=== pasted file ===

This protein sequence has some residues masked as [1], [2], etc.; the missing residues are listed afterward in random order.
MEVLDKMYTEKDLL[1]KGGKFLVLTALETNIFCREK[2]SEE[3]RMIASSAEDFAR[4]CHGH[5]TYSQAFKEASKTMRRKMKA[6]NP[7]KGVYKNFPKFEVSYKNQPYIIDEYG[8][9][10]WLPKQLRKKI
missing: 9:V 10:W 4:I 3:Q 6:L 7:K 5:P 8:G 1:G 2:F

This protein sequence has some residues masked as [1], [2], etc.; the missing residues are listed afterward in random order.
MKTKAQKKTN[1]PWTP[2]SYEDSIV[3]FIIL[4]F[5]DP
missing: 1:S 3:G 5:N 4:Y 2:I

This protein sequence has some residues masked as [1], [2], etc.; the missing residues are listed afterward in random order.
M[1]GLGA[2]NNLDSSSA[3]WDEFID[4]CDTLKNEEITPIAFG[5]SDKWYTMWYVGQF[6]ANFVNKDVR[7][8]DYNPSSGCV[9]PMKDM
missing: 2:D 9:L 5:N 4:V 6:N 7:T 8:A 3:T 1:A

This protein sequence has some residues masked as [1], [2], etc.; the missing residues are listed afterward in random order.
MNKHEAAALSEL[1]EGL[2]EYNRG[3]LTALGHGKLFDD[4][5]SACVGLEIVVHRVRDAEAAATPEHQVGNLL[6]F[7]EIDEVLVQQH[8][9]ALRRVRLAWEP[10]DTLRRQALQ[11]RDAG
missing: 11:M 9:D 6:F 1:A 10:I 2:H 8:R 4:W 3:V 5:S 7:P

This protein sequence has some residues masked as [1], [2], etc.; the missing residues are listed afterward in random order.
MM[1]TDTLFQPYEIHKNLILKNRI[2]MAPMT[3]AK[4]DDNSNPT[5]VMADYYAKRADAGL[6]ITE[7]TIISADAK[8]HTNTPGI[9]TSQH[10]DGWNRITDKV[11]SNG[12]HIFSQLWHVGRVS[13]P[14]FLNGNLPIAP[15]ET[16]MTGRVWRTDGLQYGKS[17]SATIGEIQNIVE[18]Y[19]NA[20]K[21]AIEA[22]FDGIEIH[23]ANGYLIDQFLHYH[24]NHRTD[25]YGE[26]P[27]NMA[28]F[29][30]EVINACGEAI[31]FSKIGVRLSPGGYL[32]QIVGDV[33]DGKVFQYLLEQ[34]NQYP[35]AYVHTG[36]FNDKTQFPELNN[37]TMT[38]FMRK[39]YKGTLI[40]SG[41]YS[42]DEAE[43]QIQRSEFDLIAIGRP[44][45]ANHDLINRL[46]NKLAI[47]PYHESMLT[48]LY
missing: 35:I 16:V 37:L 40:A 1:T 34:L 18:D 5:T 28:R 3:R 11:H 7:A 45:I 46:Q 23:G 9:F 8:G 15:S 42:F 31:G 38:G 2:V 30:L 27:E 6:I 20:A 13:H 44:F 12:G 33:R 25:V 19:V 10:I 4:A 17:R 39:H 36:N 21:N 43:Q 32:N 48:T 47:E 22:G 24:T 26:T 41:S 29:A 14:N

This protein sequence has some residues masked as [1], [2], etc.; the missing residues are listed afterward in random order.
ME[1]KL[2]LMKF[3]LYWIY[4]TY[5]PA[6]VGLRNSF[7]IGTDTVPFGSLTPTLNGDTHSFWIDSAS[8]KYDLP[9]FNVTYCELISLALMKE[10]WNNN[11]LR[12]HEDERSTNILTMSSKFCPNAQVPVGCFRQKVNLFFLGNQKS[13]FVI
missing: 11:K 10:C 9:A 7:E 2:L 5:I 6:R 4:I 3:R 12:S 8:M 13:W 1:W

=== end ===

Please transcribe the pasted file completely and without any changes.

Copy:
This protein sequence has some residues masked as [1], [2], etc.; the missing residues are listed afterward in random order.
MEVLDKMYTEKDLL[1]KGGKFLVLTALETNIFCREK[2]SEE[3]RMIASSAEDFAR[4]CHGH[5]TYSQAFKEASKTMRRKMKA[6]NP[7]KGVYKNFPKFEVSYKNQPYIIDEYG[8][9][10]WLPKQLRKKI
missing: 9:V 10:W 4:I 3:Q 6:L 7:K 5:P 8:G 1:G 2:F

This protein sequence has some residues masked as [1], [2], etc.; the missing residues are listed afterward in random order.
MKTKAQKKTN[1]PWTP[2]SYEDSIV[3]FIIL[4]F[5]DP
missing: 1:S 3:G 5:N 4:Y 2:I

This protein sequence has some residues masked as [1], [2], etc.; the missing residues are listed afterward in random order.
M[1]GLGA[2]NNLDSSSA[3]WDEFID[4]CDTLKNEEITPIAFG[5]SDKWYTMWYVGQF[6]ANFVNKDVR[7][8]DYNPSSGCV[9]PMKDM
missing: 2:D 9:L 5:N 4:V 6:N 7:T 8:A 3:T 1:A

This protein sequence has some residues masked as [1], [2], etc.; the missing residues are listed afterward in random order.
MNKHEAAALSEL[1]EGL[2]EYNRG[3]LTALGHGKLFDD[4][5]SACVGLEIVVHRVRDAEAAATPEHQVGNLL[6]F[7]EIDEVLVQQH[8][9]ALRRVRLAWEP[10]DTLRRQALQ[11]RDAG
missing: 11:M 9:D 6:F 1:A 10:I 2:H 8:R 4:W 3:V 5:S 7:P

This protein sequence has some residues masked as [1], [2], etc.; the missing residues are listed afterward in random order.
MM[1]TDTLFQPYEIHKNLILKNRI[2]MAPMT[3]AK[4]DDNSNPT[5]VMADYYAKRADAGL[6]ITE[7]TIISADAK[8]HTNTPGI[9]TSQH[10]DGWNRITDKV[11]SNG[12]HIFSQLWHVGRVS[13]P[14]FLNGNLPIAP[15]ET[16]MTGRVWRTDGLQYGKS[17]SATIGEIQNIVE[18]Y[19]NA[20]K[21]AIEA[22]FDGIEIH[23]ANGYLIDQFLHYH[24]NHRTD[25]YGE[26]P[27]NMA[28]F[29][30]EVINACGEAI[31]FSKIGVRLSPGGYL[32]QIVGDV[33]DGKVFQYLLEQ[34]NQYP[35]AYVHTG[36]FNDKTQFPELNN[37]TMT[38]FMRK[39]YKGTLI[40]SG[41]YS[42]DEAE[43]QIQRSEFDLIAIGRP[44][45]ANHDLINRL[46]NKLAI[47]PYHESMLT[48]LY
missing: 35:I 16:V 37:L 40:A 1:T 34:L 18:D 5:T 28:R 3:R 11:H 7:A 45:I 46:Q 23:G 9:F 8:G 15:S 42:F 31:G 38:G 2:V 30:L 27:E 6:I 20:A 13:H 44:F 12:G 33:R 25:V 19:V 10:I 4:A 17:R 39:H 36:N 21:N 43:Q 32:N 48:T 47:E 22:G 24:T 26:T 41:S 29:A 14:N

This protein sequence has some residues masked as [1], [2], etc.; the missing residues are listed afterward in random order.
ME[1]KL[2]LMKF[3]LYWIY[4]TY[5]PA[6]VGLRNSF[7]IGTDTVPFGSLTPTLNGDTHSFWIDSAS[8]KYDLP[9]FNVTYCELISLALMKE[10]WNNN[11]LR[12]HEDERSTNILTMSSKFCPNAQVPVGCFRQKVNLFFLGNQKS[13]FVI
missing: 11:K 10:C 9:A 7:E 2:L 5:I 6:R 4:I 3:R 12:S 8:M 13:W 1:W